Friday, August 10, 2007

Brazil Network Society

Brazilians are natural networkers. Brazilians usually know where to find the people that might be able to help them, how to approach them, and how to connect with them. When Brazilians are outside of Brazil, they usually keep track of their compatriots. Not because it is a particular close group, but they need to know just in case.

Claudio Prado, coordinator of digital policy of the ministry of culture of Brazil argues this is what Brazil has been for centuries. In his words: "In a Brazilian favela, that's the way it works. You go and help your neighbor build their house. (…) That's what you do when you don't have money. You collaborate."

It is no coincidence Internet social network service Orkut is mostly a success in Brazil. Orkut was launched on January 22, 2004 by Google. It is named after its creator Orkut Büyükkökten, a Turkish software engineer who developed it as an independent project while working at Google. Orkut was designed to help users meet new friends and maintain existing relationships and is similar to Hyves, Friendster and MySpace. Orkut goes a step further by permitting the creation of easy-to-setup simple forums (called "communities") of users. Of its currently about 60.000.000 users, the number of Brazilians participating is an estimated 55 to 72 percent.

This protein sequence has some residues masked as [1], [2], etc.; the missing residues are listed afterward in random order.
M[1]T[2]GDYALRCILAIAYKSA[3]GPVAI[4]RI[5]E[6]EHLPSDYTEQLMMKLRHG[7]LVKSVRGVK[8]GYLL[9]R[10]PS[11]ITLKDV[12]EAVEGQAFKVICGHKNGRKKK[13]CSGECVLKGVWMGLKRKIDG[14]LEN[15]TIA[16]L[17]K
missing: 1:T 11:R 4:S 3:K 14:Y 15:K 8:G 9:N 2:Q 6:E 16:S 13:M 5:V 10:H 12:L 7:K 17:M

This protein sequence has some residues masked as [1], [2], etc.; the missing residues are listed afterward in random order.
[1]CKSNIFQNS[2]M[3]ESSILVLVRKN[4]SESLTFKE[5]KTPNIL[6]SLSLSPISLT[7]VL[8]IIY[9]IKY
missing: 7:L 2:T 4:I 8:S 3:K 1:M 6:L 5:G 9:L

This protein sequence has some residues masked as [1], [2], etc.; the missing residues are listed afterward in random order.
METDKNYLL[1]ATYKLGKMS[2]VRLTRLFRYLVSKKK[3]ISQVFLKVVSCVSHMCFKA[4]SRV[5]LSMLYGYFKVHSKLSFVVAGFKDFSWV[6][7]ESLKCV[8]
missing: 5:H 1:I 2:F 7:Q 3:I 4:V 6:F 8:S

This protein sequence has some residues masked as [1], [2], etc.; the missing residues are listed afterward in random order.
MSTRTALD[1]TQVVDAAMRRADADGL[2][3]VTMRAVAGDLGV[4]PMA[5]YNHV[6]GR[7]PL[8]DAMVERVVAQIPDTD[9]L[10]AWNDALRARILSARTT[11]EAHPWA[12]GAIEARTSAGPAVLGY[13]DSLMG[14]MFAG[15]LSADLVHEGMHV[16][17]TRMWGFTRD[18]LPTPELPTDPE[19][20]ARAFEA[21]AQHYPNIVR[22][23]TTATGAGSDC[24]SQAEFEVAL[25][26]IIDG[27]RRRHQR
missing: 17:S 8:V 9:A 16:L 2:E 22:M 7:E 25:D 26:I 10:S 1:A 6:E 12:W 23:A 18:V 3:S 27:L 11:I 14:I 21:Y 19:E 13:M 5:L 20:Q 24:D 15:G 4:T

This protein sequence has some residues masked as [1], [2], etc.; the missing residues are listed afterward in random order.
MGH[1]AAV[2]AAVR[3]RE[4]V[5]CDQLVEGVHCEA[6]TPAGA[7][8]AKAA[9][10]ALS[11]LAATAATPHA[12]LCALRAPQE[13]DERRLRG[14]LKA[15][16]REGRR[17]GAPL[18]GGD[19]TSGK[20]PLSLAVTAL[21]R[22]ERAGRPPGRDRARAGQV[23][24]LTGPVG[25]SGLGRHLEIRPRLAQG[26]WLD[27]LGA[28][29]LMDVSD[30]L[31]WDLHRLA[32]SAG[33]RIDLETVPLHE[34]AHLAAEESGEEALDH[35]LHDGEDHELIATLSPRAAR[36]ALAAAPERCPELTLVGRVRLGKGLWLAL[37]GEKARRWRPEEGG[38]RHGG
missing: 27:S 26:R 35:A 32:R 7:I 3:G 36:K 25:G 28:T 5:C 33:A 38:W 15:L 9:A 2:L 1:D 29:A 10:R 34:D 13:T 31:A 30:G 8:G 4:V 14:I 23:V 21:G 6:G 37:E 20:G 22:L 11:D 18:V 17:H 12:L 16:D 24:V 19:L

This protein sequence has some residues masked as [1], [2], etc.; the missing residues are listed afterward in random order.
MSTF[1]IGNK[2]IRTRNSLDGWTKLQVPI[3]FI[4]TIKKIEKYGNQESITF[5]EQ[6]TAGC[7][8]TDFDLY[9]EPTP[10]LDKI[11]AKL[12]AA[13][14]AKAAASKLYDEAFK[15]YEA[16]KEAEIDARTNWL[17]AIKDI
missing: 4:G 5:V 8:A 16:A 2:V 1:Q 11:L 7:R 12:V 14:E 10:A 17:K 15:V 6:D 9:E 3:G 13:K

In Brazil, this collaborative aspect of society was intentionally just part of the collective subconsciousness, until it was formalized recently by the decision of the Brazilian federal government to be the first country in the world to use open source software for governmental institutions. Although this decision was partly taken on economic grounds, the real argument was the acceptation of a development model of which a large part of the population can take profit.

As it seems, this decision was nothing more than a logical step in the Brazilian tradition of collaboration.


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